All in all, I am healthier, more fit, and have a better attitude towards life than before my walking journey began. It has been a worthwhile journey, indeed.
Where and When Do I Walk?
I walk most mornings before I go anywhere. My daily goal is to have at least two, and preferably, three miles recorded before I begin my normal day. If I get those two or three miles in early, the rest of the day is easier for sure. On days when I play pickleball, I get another two or three miles or more. And then, there are just the normal times we have opportunities to walk every day.
People often ask me where I walk. The answer is simple – anywhere I am. A few examples of the where’s of walking include:
- In my neighborhood, either in Memphis or in Florida.
- On the University of Memphis campus, which is nearby.
- On a treadmill if it is raining or the weather is too cold to walk outside comfortably.
- Around my virtual receptionist.
- In the exceptionally large lobby of my office building.
- From a long way from the doors of restaurants, big box stores, or anywhere I go. These extra steps add up and are easy to get.
- I’ve walked in malls in Memphis and in other cities where I have found myself near one.
- Around my office building.
- To nearby restaurants.
- Running in place. This is not my favorite, but a few times there has been little recourse but to run in place in a hotel room or wherever I happened to be.
- The five floors of my parking garage at home when it is pouring outside.
- On the beach near my Florida place.
- Around Sea Bird Island where my Florida place is.
All of us walk some during the day. I just try to be aware of opportunities to walk, whether at the office or parking far from the doors of stores, or anywhere else there is an opportunity to walk for a few hundred steps. When I wear my Fitbit Sense, which I do all the time, all of these steps are counted, even when playing pickleball. We can all work to find opportunities to walk every day.
As a brief aside, I have been wearing a Fitbit device or an Apple watch since about 2011. I favor the Fitbit devices because of their far longer battery life, but I know many people who monitor their steps with Apple products. My point is that if you will wear one of these devices, you can begin to monitor your walking. I have a friend who was regularly getting four to five thousand steps per day. With a bit of encouragement, he now gets seven or eight thousand steps per day. The difference is a result of paying attention to walking during every day. Aside over.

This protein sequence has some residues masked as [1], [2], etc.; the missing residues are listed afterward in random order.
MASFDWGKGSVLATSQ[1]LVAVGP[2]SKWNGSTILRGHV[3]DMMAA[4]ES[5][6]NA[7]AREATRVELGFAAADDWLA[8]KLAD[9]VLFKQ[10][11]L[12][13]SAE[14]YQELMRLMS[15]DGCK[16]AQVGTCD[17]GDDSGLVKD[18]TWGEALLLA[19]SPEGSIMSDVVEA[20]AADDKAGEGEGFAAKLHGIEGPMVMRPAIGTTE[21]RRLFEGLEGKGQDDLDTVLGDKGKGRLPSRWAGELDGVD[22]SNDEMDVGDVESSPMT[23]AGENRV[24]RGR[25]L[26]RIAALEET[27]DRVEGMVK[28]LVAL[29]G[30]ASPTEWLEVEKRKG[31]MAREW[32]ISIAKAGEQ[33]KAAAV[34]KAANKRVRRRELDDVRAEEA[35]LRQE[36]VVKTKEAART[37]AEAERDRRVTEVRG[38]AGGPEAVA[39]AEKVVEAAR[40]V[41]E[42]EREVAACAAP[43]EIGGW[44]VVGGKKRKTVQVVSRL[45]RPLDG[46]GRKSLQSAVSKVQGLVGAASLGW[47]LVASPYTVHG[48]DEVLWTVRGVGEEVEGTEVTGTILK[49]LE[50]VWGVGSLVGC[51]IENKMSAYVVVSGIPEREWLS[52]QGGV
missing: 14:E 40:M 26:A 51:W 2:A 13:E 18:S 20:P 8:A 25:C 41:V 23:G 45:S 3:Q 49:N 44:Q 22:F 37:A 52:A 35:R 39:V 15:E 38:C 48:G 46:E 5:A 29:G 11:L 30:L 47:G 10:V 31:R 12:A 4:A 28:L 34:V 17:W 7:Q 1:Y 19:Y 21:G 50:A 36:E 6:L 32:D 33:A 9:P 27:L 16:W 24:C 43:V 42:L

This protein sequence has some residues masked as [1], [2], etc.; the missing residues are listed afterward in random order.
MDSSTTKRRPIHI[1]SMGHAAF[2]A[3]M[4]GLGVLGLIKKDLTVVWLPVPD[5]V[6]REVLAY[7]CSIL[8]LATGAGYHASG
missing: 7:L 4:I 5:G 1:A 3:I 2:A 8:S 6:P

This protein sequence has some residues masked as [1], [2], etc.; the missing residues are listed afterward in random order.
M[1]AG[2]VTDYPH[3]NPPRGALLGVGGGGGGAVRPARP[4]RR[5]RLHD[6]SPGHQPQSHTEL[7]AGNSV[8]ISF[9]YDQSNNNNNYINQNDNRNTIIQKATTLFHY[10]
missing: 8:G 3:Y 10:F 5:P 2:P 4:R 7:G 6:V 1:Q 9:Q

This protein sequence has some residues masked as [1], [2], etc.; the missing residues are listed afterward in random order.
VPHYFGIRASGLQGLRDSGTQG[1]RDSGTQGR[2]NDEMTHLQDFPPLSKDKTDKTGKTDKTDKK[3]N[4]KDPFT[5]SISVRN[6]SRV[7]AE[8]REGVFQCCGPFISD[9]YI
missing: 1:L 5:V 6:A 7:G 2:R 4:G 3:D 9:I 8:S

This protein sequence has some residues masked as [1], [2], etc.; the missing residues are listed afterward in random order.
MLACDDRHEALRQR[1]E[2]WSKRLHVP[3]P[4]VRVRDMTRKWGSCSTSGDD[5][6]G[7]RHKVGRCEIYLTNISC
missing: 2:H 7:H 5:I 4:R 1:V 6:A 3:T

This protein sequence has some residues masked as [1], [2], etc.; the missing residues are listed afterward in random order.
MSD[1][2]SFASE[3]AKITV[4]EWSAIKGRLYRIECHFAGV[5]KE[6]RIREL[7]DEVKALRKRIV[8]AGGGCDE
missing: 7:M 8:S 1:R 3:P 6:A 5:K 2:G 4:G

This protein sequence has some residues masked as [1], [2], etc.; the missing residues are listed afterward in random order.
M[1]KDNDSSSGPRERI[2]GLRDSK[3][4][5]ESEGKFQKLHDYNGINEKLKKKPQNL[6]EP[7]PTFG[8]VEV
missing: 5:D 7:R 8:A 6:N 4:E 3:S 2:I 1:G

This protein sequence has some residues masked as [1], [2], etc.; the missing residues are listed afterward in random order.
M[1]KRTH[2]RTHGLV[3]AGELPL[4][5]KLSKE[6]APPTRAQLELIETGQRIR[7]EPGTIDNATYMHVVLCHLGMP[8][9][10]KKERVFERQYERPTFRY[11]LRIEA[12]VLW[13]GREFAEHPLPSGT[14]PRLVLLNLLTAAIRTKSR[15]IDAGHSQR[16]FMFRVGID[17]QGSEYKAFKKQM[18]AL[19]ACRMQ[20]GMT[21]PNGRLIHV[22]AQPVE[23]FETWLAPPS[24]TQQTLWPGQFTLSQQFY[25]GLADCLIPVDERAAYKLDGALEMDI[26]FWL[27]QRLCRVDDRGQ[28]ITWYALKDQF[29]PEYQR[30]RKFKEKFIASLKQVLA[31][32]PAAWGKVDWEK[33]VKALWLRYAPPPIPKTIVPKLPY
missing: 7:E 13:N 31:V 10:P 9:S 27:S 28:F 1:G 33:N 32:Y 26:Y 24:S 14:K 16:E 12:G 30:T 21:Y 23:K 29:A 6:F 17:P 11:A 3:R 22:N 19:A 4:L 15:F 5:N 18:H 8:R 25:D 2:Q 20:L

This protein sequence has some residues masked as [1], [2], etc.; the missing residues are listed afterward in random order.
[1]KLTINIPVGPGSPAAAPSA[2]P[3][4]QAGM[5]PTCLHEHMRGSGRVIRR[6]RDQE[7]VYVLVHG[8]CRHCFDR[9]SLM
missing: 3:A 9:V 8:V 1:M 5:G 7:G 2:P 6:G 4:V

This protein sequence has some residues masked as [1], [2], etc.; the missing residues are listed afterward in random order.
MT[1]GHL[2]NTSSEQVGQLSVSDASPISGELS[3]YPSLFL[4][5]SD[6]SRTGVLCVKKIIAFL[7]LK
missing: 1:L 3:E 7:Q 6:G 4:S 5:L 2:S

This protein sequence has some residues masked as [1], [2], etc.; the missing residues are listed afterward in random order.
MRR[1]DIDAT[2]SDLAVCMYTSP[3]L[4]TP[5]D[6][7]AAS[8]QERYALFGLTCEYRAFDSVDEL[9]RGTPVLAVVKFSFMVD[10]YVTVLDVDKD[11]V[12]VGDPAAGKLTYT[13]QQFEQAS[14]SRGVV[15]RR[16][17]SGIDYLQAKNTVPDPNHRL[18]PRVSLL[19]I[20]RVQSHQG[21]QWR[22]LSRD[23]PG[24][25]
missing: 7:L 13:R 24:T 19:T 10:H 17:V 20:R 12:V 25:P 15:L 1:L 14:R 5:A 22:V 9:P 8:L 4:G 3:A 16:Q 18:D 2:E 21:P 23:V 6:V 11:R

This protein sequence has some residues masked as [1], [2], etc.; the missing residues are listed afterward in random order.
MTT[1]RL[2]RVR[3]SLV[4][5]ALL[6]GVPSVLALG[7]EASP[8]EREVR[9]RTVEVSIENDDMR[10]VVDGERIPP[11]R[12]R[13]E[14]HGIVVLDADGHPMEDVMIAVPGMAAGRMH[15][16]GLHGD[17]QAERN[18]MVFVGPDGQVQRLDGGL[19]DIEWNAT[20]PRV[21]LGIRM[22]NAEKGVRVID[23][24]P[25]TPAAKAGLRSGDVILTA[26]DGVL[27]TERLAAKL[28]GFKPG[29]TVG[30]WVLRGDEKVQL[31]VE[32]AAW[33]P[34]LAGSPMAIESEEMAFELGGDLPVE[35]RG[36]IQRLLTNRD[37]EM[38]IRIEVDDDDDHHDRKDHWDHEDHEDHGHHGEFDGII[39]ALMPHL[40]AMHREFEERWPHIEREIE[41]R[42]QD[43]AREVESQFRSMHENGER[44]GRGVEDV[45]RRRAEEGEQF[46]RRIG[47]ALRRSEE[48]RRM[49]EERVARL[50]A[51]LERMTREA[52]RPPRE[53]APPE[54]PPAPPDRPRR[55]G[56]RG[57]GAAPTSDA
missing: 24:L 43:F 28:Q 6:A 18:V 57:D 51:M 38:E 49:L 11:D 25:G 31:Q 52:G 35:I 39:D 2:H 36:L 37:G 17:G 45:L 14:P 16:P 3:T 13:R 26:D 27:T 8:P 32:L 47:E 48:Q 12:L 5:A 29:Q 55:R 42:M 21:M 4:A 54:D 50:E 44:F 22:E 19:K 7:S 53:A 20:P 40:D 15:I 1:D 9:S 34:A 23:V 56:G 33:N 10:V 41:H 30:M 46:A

Another “trick” to get steps when it is otherwise difficult is to do what I call rapid heel raises. On airplanes, for example, when it is good to keep circulation going, I’ll stand in the aisle, hold the edge of the overhead with my right hand, and do my heel raises (push up so toes only are on the floor. If I do this rapidly, with my left hand hanging so my Fitbit will count, my heart rate rises to 110 to 120. I do this to a count of 500, which is the equivalent of about a quarter mile, and I get a few steps.
The point is, I walk wherever I am and no longer view the “where” of walking as an issue. It takes a bit of adjustment in thinking, but with regular walking, you will find that you can walk almost anywhere.
People often ask me how I am able to walk at least five miles every day. The answer is really simple. I have decided to do it and I organize my life so that it happens – every day (or virtually every day). When I wake up each morning, I am thinking about how I will get my steps/miles in that day. And then I do it.
My journey of 1,000 days of walking has been quite a journey. It began quietly on December 15, 2019. On February 2, 2020 I hit 50 consecutive days and reported the milestone on this blog.
Since then, I’ve written about my walking on a number of occasions. These walking posts, and their reposts on LinkedIn, have been some of my most-read posts. A number of people have told me that reading about my journey has encouraged them to begin walking journeys of their own.
I do not know what milestones lay ahead. All I know is that tomorrow, Friday, September 10, 2022, I will be going to the International Conference of the American Society of Appraisers in Tampa, Florida. And I will be thinking about what it will take to have one more five mile day.
Happy walking to all.